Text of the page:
Competing Effects of Elevated Vertical Mixing and Increased Freshwater Input on the Stratification and Sea Ice Cover in a Changing Arctic Ocean

Peter E. D. Davis Department of Earth Sciences, University of Oxford, Oxford, United Kingdom

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Camille Lique Department of Earth Sciences, University of Oxford, Oxford, United Kingdom

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Helen L. Johnson Department of Earth Sciences, University of Oxford, Oxford, United Kingdom

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John D. Guthrie Polar Science Center, Applied Physics Laboratory, University of Washington, Seattle, Washington

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Abstract

The Arctic Ocean is undergoing a period of rapid transition. Freshwater input is projected to increase, and the decline in Arctic sea ice is likely to drive periodic increases in vertical mixing during ice-free periods. Here, a 1D model of the Arctic Ocean is used to explore how these competing processes will affect the stratification, the stability of the cold halocline, and the sea ice cover at the surface. Initially, stronger shear leads to elevated vertical mixing that causes the mixed layer to warm. The change in temperature, however, is too small to affect the sea ice cover. Most importantly, in the Eurasian Basin, the elevated shear also deepens the halocline and strengthens the stratification over the Atlantic Water thermocline, reducing the vertical heat flux. After about a decade this effect dominates, and the mixed layer begins to cool. The sea ice cover can only be significantly affected if the elevated mixing is sufficient to erode the stratification barrier associated with the cold halocline. While freshwater generally dominates in the Canadian Basin (further isolating the mixed layer from the Atlantic Water layer), in the Eurasian Basin elevated shear reduces the strength of the stratification barrier, potentially allowing Atlantic Water heat to be directly entrained into the mixed layer during episodic mixing events. Therefore, although most sea ice retreat to date has occurred in the Canadian Basin, the results here suggest that, in future decades, elevated vertical mixing may play a more significant role in sea ice melt in the Eurasian Basin.

Denotes Open Access content.

Current affiliation: British Antarctic Survey, Cambridge, United Kingdom.

Current affiliation: Ifremer, Laboratoire de Physique des Océans, UMR6523, CNRS-IFREMER-IRD-UBO, Brest, France.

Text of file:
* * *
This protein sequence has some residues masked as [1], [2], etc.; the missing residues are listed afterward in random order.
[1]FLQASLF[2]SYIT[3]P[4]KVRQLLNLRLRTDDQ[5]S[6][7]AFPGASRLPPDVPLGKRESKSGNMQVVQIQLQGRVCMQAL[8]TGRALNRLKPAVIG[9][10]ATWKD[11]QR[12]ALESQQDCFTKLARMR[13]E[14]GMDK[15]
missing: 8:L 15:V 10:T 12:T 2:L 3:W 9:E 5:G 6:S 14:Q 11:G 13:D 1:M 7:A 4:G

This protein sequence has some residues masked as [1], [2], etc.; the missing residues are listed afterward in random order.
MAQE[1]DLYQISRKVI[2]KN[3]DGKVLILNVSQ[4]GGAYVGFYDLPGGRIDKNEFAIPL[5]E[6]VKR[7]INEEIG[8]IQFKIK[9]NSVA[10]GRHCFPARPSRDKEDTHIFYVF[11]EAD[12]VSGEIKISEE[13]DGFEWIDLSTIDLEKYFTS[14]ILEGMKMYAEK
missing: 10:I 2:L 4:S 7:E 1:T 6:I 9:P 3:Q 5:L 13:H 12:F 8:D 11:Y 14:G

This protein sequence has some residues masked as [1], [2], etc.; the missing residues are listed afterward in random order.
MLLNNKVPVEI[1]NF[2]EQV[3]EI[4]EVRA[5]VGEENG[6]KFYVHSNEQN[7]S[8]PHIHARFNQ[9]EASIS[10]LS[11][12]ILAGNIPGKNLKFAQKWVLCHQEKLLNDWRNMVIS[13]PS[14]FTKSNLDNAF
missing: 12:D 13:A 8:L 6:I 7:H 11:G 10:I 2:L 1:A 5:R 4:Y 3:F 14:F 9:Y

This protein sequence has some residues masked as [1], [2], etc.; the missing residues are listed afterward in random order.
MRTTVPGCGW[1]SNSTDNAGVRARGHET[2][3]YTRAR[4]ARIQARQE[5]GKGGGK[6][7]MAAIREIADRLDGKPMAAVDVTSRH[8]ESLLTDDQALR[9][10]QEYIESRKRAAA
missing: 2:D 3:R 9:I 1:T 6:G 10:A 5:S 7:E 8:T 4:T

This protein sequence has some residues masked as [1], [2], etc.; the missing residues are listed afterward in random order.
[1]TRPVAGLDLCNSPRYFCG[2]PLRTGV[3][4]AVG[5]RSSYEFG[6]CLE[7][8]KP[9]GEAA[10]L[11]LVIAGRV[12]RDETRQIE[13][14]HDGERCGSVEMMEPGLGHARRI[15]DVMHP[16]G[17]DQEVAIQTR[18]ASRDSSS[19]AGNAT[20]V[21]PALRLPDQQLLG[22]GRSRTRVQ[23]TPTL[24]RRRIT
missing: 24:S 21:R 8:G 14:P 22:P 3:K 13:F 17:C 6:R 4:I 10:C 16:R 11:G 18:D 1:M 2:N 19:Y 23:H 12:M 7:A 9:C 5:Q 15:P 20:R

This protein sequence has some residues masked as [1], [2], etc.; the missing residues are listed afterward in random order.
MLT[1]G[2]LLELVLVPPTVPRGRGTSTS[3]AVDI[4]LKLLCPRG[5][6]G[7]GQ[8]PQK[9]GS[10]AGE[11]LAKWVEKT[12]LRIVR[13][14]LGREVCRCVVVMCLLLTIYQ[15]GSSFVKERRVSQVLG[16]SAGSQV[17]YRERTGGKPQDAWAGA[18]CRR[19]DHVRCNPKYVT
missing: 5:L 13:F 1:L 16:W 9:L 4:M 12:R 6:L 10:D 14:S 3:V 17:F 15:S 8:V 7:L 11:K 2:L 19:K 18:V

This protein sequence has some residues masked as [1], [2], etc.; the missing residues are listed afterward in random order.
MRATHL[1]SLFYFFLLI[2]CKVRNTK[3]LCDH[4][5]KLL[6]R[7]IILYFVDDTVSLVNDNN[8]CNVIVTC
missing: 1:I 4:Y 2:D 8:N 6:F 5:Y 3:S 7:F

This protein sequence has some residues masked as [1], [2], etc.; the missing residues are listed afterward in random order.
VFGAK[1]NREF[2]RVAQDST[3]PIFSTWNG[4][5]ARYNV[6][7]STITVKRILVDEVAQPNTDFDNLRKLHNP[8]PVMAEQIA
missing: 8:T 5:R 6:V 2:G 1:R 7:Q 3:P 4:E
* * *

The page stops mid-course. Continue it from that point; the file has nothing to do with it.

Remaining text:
This article is licensed under a Creative Commons Attribution 4.0 license.

Corresponding author address: Peter E. D. Davis, British Antarctic Survey, High Cross, Madingley Road, Cambridge CB3 0ET, United Kingdom. E-mail: petvis@bas.ac.uk

Abstract

The Arctic Ocean is undergoing a period of rapid transition. Freshwater input is projected to increase, and the decline in Arctic sea ice is likely to drive periodic increases in vertical mixing during ice-free periods. Here, a 1D model of the Arctic Ocean is used to explore how these competing processes will affect the stratification, the stability of the cold halocline, and the sea ice cover at the surface. Initially, stronger shear leads to elevated vertical mixing that causes the mixed layer to warm. The change in temperature, however, is too small to affect the sea ice cover. Most importantly, in the Eurasian Basin, the elevated shear also deepens the halocline and strengthens the stratification over the Atlantic Water thermocline, reducing the vertical heat flux. After about a decade this effect dominates, and the mixed layer begins to cool. The sea ice cover can only be significantly affected if the elevated mixing is sufficient to erode the stratification barrier associated with the cold halocline. While freshwater generally dominates in the Canadian Basin (further isolating the mixed layer from the Atlantic Water layer), in the Eurasian Basin elevated shear reduces the strength of the stratification barrier, potentially allowing Atlantic Water heat to be directly entrained into the mixed layer during episodic mixing events. Therefore, although most sea ice retreat to date has occurred in the Canadian Basin, the results here suggest that, in future decades, elevated vertical mixing may play a more significant role in sea ice melt in the Eurasian Basin.

Denotes Open Access content.

Current affiliation: British Antarctic Survey, Cambridge, United Kingdom.

Current affiliation: Ifremer, Laboratoire de Physique des Océans, UMR6523, CNRS-IFREMER-IRD-UBO, Brest, France.

This article is licensed under a Creative Commons Attribution 4.0 license.

Corresponding author address: Peter E. D. Davis, British Antarctic Survey, High Cross, Madingley Road, Cambridge CB3 0ET, United Kingdom. E-mail: petvis@bas.ac.uk
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